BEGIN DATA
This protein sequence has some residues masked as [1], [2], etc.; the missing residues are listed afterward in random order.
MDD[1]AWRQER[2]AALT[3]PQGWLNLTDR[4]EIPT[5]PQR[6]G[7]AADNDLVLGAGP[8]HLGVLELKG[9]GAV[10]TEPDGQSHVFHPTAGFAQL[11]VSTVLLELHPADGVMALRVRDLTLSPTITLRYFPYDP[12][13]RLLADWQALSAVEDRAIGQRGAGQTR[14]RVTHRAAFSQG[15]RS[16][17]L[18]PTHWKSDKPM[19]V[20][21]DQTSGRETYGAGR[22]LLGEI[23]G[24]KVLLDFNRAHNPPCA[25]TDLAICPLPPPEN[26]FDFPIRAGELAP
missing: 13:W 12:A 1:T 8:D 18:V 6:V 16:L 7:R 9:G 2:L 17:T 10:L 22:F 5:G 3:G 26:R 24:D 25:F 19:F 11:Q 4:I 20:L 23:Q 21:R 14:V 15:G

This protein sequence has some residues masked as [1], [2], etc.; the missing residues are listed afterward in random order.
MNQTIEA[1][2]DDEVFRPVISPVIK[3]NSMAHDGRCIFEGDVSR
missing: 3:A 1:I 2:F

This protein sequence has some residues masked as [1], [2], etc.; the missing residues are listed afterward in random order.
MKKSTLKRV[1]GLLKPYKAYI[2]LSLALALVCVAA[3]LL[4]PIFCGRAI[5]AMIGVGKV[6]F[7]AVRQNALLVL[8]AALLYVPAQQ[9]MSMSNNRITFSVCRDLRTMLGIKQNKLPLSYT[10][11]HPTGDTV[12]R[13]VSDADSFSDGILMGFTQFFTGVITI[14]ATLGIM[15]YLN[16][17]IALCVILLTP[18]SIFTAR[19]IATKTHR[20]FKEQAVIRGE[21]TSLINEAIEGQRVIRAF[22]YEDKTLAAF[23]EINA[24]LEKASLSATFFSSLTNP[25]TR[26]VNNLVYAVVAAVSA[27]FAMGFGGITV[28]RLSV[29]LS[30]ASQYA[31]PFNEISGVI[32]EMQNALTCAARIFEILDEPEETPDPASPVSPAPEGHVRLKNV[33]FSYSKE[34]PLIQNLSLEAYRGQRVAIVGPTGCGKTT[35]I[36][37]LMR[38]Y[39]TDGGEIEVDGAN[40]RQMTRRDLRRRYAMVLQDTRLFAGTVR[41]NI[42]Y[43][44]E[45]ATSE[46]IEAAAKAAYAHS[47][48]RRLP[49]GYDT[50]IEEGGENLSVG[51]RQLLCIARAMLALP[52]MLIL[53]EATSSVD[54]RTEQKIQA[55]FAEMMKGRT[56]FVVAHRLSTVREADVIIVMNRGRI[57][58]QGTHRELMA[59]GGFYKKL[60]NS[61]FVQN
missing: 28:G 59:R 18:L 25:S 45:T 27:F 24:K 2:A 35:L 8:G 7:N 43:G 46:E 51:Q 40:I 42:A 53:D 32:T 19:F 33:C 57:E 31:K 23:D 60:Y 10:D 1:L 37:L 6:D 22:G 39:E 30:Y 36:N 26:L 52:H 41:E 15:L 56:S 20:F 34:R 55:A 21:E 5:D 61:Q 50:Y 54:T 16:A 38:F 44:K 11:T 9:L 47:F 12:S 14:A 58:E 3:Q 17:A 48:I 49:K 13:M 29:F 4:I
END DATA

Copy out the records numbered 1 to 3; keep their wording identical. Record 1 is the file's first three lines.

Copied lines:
This protein sequence has some residues masked as [1], [2], etc.; the missing residues are listed afterward in random order.
MDD[1]AWRQER[2]AALT[3]PQGWLNLTDR[4]EIPT[5]PQR[6]G[7]AADNDLVLGAGP[8]HLGVLELKG[9]GAV[10]TEPDGQSHVFHPTAGFAQL[11]VSTVLLELHPADGVMALRVRDLTLSPTITLRYFPYDP[12][13]RLLADWQALSAVEDRAIGQRGAGQTR[14]RVTHRAAFSQG[15]RS[16][17]L[18]PTHWKSDKPM[19]V[20][21]DQTSGRETYGAGR[22]LLGEI[23]G[24]KVLLDFNRAHNPPCA[25]TDLAICPLPPPEN[26]FDFPIRAGELAP
missing: 13:W 12:A 1:T 8:D 18:V 6:V 16:L 7:R 9:G 2:L 17:T 10:L 22:F 5:G 3:G 26:R 24:D 25:F 19:F 11:Q 4:I 20:L 23:Q 21:R 14:V 15:G

This protein sequence has some residues masked as [1], [2], etc.; the missing residues are listed afterward in random order.
MNQTIEA[1][2]DDEVFRPVISPVIK[3]NSMAHDGRCIFEGDVSR
missing: 3:A 1:I 2:F

This protein sequence has some residues masked as [1], [2], etc.; the missing residues are listed afterward in random order.
MKKSTLKRV[1]GLLKPYKAYI[2]LSLALALVCVAA[3]LL[4]PIFCGRAI[5]AMIGVGKV[6]F[7]AVRQNALLVL[8]AALLYVPAQQ[9]MSMSNNRITFSVCRDLRTMLGIKQNKLPLSYT[10][11]HPTGDTV[12]R[13]VSDADSFSDGILMGFTQFFTGVITI[14]ATLGIM[15]YLN[16][17]IALCVILLTP[18]SIFTAR[19]IATKTHR[20]FKEQAVIRGE[21]TSLINEAIEGQRVIRAF[22]YEDKTLAAF[23]EINA[24]LEKASLSATFFSSLTNP[25]TR[26]VNNLVYAVVAAVSA[27]FAMGFGGITV[28]RLSV[29]LS[30]ASQYA[31]PFNEISGVI[32]EMQNALTCAARIFEILDEPEETPDPASPVSPAPEGHVRLKNV[33]FSYSKE[34]PLIQNLSLEAYRGQRVAIVGPTGCGKTT[35]I[36][37]LMR[38]Y[39]TDGGEIEVDGAN[40]RQMTRRDLRRRYAMVLQDTRLFAGTVR[41]NI[42]Y[43][44]E[45]ATSE[46]IEAAAKAAYAHS[47][48]RRLP[49]GYDT[50]IEEGGENLSVG[51]RQLLCIARAMLALP[52]MLIL[53]EATSSVD[54]RTEQKIQA[55]FAEMMKGRT[56]FVVAHRLSTVREADVIIVMNRGRI[57][58]QGTHRELMA[59]GGFYKKL[60]NS[61]FVQN
missing: 28:G 59:R 18:L 25:S 45:T 27:F 24:K 2:A 35:L 8:G 7:N 43:G 46:E 51:Q 40:I 42:A 53:D 32:T 19:F 33:C 57:E 31:K 23:D 60:Y 10:D 1:L 37:L 6:D 22:G 39:E 30:Y 36:N 26:L 52:H 41:E 15:L 56:S 20:F 34:R 55:A 21:E 5:D 61:Q 50:Y 54:T 16:A 38:F 44:K 11:T 9:L 47:F 12:S 14:A 58:E 3:Q 17:A 48:I 49:K 13:M 29:F 4:I